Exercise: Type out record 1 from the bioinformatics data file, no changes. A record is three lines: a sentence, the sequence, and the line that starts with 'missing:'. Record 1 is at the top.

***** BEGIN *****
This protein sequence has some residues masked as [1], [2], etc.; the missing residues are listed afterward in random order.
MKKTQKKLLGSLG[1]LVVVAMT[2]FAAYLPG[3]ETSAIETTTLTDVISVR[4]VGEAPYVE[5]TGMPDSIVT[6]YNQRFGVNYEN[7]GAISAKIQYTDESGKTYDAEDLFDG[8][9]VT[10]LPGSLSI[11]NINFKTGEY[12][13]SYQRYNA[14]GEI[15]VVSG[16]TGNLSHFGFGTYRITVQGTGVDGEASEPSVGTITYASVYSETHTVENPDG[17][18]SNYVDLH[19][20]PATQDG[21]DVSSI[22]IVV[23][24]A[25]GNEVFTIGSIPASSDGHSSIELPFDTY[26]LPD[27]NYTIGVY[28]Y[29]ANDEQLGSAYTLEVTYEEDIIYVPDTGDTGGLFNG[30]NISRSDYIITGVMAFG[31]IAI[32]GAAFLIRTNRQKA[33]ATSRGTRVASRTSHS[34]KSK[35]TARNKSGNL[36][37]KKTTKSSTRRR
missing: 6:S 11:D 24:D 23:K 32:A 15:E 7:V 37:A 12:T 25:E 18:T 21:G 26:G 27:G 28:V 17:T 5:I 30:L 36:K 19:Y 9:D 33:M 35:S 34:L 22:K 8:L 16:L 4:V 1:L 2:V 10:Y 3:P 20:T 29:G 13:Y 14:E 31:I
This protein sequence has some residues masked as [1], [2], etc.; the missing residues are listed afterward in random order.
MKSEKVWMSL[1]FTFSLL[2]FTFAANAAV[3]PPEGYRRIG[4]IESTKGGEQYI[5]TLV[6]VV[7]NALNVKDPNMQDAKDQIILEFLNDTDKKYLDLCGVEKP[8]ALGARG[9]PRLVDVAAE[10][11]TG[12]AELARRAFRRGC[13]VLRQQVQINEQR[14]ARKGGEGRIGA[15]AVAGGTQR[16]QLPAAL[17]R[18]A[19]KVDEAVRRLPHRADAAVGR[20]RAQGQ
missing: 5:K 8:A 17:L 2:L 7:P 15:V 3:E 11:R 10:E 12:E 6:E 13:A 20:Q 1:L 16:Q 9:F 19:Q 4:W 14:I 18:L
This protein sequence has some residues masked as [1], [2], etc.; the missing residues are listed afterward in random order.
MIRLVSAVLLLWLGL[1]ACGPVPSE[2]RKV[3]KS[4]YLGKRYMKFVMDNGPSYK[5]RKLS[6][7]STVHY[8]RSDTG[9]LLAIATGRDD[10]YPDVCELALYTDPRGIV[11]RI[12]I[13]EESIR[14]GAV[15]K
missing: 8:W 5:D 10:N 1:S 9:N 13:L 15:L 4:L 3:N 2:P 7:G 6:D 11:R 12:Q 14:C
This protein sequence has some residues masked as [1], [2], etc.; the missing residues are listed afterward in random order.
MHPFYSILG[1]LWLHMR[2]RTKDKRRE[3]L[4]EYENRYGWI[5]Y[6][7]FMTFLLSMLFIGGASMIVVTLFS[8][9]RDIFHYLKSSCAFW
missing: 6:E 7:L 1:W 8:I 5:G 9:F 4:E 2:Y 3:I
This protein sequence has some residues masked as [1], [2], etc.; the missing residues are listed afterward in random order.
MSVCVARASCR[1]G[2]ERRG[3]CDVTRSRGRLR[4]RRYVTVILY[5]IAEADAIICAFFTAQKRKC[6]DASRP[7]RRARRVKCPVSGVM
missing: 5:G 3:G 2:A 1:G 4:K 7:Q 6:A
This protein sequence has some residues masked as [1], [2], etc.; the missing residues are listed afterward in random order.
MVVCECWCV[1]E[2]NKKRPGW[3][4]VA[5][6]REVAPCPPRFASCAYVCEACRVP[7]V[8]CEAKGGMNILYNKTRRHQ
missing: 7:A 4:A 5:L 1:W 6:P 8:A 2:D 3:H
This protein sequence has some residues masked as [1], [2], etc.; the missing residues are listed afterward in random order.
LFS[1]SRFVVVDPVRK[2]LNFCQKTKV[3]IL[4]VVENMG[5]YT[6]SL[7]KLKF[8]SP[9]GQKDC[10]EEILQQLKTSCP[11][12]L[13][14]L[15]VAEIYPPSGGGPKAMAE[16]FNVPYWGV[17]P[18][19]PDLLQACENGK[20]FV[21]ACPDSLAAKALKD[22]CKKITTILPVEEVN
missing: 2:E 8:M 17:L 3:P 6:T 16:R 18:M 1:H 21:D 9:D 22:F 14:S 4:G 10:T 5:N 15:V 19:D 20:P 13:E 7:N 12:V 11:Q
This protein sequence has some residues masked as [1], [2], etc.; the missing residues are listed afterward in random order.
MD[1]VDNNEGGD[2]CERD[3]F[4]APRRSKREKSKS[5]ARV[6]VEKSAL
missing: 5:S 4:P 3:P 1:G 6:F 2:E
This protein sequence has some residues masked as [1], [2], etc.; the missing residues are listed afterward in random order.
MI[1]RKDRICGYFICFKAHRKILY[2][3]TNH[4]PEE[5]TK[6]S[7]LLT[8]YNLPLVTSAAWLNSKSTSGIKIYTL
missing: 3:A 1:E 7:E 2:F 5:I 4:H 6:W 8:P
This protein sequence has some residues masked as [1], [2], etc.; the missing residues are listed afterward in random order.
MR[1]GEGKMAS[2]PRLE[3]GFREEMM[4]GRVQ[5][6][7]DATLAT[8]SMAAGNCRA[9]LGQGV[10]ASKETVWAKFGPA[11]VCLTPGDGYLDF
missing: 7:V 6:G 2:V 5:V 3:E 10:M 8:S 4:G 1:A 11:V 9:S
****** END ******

This protein sequence has some residues masked as [1], [2], etc.; the missing residues are listed afterward in random order.
MKKTQKKLLGSLG[1]LVVVAMT[2]FAAYLPG[3]ETSAIETTTLTDVISVR[4]VGEAPYVE[5]TGMPDSIVT[6]YNQRFGVNYEN[7]GAISAKIQYTDESGKTYDAEDLFDG[8][9]VT[10]LPGSLSI[11]NINFKTGEY[12][13]SYQRYNA[14]GEI[15]VVSG[16]TGNLSHFGFGTYRITVQGTGVDGEASEPSVGTITYASVYSETHTVENPDG[17][18]SNYVDLH[19][20]PATQDG[21]DVSSI[22]IVV[23][24]A[25]GNEVFTIGSIPASSDGHSSIELPFDTY[26]LPD[27]NYTIGVY[28]Y[29]ANDEQLGSAYTLEVTYEEDIIYVPDTGDTGGLFNG[30]NISRSDYIITGVMAFG[31]IAI[32]GAAFLIRTNRQKA[33]ATSRGTRVASRTSHS[34]KSK[35]TARNKSGNL[36][37]KKTTKSSTRRR
missing: 6:S 11:D 24:D 23:K 32:A 15:E 7:V 37:A 12:T 25:E 18:T 21:G 26:G 27:G 28:V 17:T 5:I 30:L 36:K 19:Y 9:D 33:M 35:S 34:L 22:K 8:L 16:L 4:V 1:L 2:V 10:Y 3:P 20:T 29:G 13:Y 14:E 31:I